Voir dire questioning is proper if it seeks to discover a
veniremember's views on an issue applicable to the case. Id. at
608. Upon a guilty verdict for capital murder, the jury must
answer a special issue regarding the defendant's future
dangerousness. “In assessing future dangerousness, the actual
duration of the defendant's prison sentence is indisputably
relevant.” Simmons v. South Carolina, 512 U.S. 154, 163, 114 S.Ct.
2187, 2194, 129 L.Ed.2d 133, 142 (1994). A prospective juror's
views regarding such are certainly a matter of grave concern for
both the prosecution and the defense in preparing to try a capital
murder case; in fact such views are a matter of life or death.
I dissent to the majority's discussion and
treatment of points of error three through eight.
Morris v. Cockrell, 35 Fed.Appx. 390
(5th Cir. 2002) (Habeas).
Petitioner Morris, a Texas state death penalty
inmate, requests a certificate of appealability (“COA”) under 28
U.S.C. § 2253, et seq., on three issues. First, whether the Texas
appellate court's refusal to review the trial jury's determination
of the sufficiency of mitigating evidence when selecting Morris
for imposition of the death penalty violated constitutional due
process. Second, whether the Texas trial court violated due
process by refusing to admit evidence of Morris's co-defendants'
lesser sentences as mitigation evidence. Third, whether the
dismissal of venireperson Dreannon constituted error under Batson
v. Kentucky, 476 U.S. 79, 106 S.Ct. 1712, 90 L.Ed.2d 69 (1986). We
deny Morris's request on each issue.
During the early morning hours of May 1, 1991,
Morris shot 63-year-old James Moody Adams four times, killing
Adams, during a violent, home-invasion style burglary. Morris and
two accomplices kicked in the door of the Adams' home in Harris
County, Texas, looking for guns and money. The noise of their
entrance awakened Adams and his wife. While his wife waited in the
locked bedroom, Adams went to investigate the noise. When Morris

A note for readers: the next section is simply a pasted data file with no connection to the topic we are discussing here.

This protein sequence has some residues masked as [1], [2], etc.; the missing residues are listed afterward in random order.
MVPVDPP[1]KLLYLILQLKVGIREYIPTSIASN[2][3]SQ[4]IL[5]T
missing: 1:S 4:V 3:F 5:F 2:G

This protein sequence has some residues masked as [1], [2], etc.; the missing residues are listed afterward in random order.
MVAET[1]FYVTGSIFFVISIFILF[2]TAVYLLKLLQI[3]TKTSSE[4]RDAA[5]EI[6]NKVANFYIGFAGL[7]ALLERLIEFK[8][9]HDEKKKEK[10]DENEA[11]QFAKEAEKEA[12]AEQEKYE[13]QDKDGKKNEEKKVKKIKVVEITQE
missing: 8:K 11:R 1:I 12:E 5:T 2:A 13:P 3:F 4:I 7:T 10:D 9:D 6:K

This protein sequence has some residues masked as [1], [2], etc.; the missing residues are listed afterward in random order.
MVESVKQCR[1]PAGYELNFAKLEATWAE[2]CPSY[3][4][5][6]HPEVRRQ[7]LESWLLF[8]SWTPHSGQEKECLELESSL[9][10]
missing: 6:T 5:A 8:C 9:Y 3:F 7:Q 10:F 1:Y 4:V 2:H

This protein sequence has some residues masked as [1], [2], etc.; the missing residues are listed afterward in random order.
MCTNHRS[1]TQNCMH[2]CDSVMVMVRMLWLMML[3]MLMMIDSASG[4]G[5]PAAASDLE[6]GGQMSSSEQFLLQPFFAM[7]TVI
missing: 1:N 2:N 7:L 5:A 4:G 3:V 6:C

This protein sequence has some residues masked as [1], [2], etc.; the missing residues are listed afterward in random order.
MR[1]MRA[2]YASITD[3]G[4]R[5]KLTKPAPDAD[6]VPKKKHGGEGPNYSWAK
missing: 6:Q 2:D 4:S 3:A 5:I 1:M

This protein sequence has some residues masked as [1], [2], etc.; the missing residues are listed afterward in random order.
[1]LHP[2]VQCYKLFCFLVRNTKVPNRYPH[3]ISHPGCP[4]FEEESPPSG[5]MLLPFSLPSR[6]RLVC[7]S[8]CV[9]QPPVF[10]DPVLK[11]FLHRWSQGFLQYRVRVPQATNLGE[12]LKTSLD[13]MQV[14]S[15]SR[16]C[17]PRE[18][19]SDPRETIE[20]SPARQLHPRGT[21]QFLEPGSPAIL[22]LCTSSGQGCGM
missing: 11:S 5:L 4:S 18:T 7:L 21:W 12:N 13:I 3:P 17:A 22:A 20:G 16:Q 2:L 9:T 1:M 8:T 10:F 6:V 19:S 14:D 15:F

encountered Adams in the house, Morris held a gun on Adams while
an accomplice ordered Adams to produce guns and money. Adams
stated that he had no guns, but that he would give them what money
he had. The intruders kicked down the door leading to the master
bedroom and forced Adams inside. When she heard the door giving
way, Mrs. Adams hid in the bedroom closet because she had no route
of escape from the bedroom. Adams retrieved his wallet from his
bedroom closet and gave it to Morris. Mrs. Adams, hiding in this
same bedroom closet, heard the intruders exclaim angrily that
there was no money in the wallet. She heard Adams respond, “I'll
get you some.” Adams then removed his money from a hidden part of
the wallet and gave it to Morris.
Having the money in hand, Morris shot Adams.
Mrs. Adams heard her husband exclaim, “Oh no!” and then heard four
gunshots in rapid succession. The first two shots entered and
exited Adams's face and neck. The final two shots were to his back
as he lay on the bedroom floor. Adams fell dead in his bedroom
closet at his wife's feet, and she heard him stop breathing. The
intruders fled the scene, leaving behind trash bags that they
brought to the house to carry off stolen property. Mrs. Adams,
unsure if the intruders were gone but too terrified to stay hidden,
stepped over her husband's body and fled the house through the
splintered front door.
A fingerprint lifted from one of the abandoned